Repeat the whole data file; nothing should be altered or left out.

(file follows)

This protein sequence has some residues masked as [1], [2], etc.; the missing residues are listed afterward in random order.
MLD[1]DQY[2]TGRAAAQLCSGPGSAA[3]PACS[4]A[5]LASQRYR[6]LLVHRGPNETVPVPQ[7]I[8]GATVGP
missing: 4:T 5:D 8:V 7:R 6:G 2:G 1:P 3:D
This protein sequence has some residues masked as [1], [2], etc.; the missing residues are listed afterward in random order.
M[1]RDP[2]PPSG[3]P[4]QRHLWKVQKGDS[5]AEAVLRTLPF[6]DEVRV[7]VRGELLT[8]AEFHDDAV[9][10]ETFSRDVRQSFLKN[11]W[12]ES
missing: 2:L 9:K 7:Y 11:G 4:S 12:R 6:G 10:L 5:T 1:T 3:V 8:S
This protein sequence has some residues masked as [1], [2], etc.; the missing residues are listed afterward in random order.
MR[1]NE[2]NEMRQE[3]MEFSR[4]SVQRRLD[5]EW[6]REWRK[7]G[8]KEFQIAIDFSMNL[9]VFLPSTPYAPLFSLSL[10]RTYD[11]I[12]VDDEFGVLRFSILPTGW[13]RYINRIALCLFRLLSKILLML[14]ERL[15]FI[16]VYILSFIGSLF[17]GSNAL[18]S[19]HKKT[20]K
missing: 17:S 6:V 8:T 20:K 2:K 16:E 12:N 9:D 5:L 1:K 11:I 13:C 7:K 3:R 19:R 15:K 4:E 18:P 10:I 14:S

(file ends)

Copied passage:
This protein sequence has some residues masked as [1], [2], etc.; the missing residues are listed afterward in random order.
MLD[1]DQY[2]TGRAAAQLCSGPGSAA[3]PACS[4]A[5]LASQRYR[6]LLVHRGPNETVPVPQ[7]I[8]GATVGP
missing: 4:T 5:D 8:V 7:R 6:G 2:G 1:P 3:D
This protein sequence has some residues masked as [1], [2], etc.; the missing residues are listed afterward in random order.
M[1]RDP[2]PPSG[3]P[4]QRHLWKVQKGDS[5]AEAVLRTLPF[6]DEVRV[7]VRGELLT[8]AEFHDDAV[9][10]ETFSRDVRQSFLKN[11]W[12]ES
missing: 2:L 9:K 7:Y 11:G 4:S 12:R 6:G 10:L 5:T 1:T 3:V 8:S
This protein sequence has some residues masked as [1], [2], etc.; the missing residues are listed afterward in random order.
MR[1]NE[2]NEMRQE[3]MEFSR[4]SVQRRLD[5]EW[6]REWRK[7]G[8]KEFQIAIDFSMNL[9]VFLPSTPYAPLFSLSL[10]RTYD[11]I[12]VDDEFGVLRFSILPTGW[13]RYINRIALCLFRLLSKILLML[14]ERL[15]FI[16]VYILSFIGSLF[17]GSNAL[18]S[19]HKKT[20]K
missing: 17:S 6:V 8:T 20:K 2:K 16:E 12:N 9:D 5:L 1:K 11:I 13:C 7:K 3:R 19:R 15:K 4:E 18:P 10:I 14:S